At the Tate Modern I saw several shows over a few hours before heading by boat to the Tate Britain down the Thames. A Miro show which consisted of many political paintings done during the sixties. Although a big lover of this artist I wasn't crazy about many of these pieces which seemed too intellectual except for the very meticulous paintings done of his family home early in his career. There was a selection of Diane Arbus's photographs which always raise the hair at the end of my neck. Also lots of empty contemporary pieces which I won't even comment upon because what really got into my gut was a selection of portraits from a photo studio in Saida, Lebanon. I don't know at all why Akram Zaatari gets credit for these photos which were taken during the fifties in the photo studio except that he is a curator in Beirut. He is another artist/curator who takes credit for other people's work but I guess in this case its because he found the negatives. However, I don't bring him up to quibble about this. The show is essentially a series of wonderful studio portraits of everyday people completely without pretense or artifice.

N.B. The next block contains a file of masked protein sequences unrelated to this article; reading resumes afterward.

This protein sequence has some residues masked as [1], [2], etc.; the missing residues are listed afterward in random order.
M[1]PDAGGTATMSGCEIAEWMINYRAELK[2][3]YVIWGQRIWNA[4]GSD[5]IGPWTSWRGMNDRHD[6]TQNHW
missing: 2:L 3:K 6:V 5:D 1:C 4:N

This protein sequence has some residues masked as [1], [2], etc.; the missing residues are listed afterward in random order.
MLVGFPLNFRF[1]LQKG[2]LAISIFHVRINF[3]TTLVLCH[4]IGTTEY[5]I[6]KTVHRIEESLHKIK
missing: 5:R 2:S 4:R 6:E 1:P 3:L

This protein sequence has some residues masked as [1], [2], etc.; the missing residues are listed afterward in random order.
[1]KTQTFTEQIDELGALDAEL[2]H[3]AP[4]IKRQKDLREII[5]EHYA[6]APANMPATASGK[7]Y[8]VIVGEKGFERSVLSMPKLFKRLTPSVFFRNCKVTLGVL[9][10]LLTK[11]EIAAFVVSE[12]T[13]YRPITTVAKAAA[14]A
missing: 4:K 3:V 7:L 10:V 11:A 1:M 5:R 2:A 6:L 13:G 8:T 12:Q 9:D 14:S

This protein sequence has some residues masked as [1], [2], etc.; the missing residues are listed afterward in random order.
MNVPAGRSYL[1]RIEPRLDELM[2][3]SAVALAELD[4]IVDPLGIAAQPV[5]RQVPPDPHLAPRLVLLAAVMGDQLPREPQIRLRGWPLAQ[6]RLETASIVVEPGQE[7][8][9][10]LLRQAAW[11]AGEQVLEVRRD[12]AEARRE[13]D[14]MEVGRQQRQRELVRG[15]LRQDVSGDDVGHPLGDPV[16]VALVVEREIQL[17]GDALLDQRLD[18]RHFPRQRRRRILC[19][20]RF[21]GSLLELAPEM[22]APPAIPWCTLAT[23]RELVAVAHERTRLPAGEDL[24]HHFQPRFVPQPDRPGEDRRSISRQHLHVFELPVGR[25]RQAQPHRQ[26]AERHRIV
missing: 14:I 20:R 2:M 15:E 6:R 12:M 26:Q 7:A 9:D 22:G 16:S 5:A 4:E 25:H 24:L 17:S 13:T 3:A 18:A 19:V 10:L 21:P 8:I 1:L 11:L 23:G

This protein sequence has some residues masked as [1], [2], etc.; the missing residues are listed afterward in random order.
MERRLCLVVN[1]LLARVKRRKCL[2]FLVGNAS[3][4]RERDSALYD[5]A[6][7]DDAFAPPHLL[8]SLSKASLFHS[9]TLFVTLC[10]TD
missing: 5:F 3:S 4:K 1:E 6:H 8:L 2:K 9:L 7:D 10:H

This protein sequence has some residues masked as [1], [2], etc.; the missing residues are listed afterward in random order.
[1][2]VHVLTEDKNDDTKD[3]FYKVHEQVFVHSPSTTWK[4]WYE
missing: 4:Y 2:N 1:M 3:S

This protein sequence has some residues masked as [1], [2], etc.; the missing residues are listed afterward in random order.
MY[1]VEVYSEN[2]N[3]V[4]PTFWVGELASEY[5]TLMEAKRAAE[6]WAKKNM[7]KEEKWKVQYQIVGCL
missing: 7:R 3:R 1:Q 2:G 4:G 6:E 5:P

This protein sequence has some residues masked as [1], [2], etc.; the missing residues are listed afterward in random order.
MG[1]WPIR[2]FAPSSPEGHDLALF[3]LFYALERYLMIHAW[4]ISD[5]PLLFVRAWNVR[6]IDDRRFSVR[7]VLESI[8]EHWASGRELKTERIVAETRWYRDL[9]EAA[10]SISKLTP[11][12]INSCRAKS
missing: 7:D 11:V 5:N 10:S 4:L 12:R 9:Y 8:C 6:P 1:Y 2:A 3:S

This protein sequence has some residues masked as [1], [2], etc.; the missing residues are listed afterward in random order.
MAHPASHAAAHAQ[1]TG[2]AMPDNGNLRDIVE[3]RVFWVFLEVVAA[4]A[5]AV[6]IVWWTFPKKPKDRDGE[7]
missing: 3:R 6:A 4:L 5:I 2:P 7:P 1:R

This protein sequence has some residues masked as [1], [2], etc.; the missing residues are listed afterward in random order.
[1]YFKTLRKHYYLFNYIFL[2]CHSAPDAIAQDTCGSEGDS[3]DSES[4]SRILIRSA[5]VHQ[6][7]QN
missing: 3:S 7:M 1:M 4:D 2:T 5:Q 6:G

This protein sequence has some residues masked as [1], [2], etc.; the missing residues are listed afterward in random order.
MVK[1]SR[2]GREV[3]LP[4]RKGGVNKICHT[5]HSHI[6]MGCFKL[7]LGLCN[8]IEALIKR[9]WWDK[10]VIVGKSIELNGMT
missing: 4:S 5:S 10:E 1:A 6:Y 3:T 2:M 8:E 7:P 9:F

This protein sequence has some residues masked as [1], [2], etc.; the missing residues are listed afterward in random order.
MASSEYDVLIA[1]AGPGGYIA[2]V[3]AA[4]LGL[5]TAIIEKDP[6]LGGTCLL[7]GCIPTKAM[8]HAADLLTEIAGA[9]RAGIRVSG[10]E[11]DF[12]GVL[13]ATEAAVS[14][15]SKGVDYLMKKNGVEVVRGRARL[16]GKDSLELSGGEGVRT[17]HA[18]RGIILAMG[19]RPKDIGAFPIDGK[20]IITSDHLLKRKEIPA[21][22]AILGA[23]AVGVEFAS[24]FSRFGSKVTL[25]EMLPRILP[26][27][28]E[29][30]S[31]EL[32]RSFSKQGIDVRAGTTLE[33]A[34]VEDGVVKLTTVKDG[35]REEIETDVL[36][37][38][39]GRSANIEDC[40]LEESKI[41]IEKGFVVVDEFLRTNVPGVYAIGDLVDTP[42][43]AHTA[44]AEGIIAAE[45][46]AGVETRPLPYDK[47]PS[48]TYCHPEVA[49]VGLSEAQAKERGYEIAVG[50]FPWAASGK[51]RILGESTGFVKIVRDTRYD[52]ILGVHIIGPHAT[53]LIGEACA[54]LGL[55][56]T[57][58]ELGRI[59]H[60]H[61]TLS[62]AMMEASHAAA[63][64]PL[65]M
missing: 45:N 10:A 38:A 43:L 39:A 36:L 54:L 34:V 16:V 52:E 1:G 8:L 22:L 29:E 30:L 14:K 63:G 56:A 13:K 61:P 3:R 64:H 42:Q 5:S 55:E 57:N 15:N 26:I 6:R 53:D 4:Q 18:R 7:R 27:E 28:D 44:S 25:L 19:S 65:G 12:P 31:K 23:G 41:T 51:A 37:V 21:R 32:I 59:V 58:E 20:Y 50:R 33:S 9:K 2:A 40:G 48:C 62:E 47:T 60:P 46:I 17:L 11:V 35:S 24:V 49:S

I was particularly moved by the following photos which I include below, as well as an explanation by the original photographer who ran the studio and took these pictures back in 1957. I see so much contemporary work which tries to deal with this subject of Abuse of Women, as political theme, in today's world but rarely does one see anything as powerful as these portraits.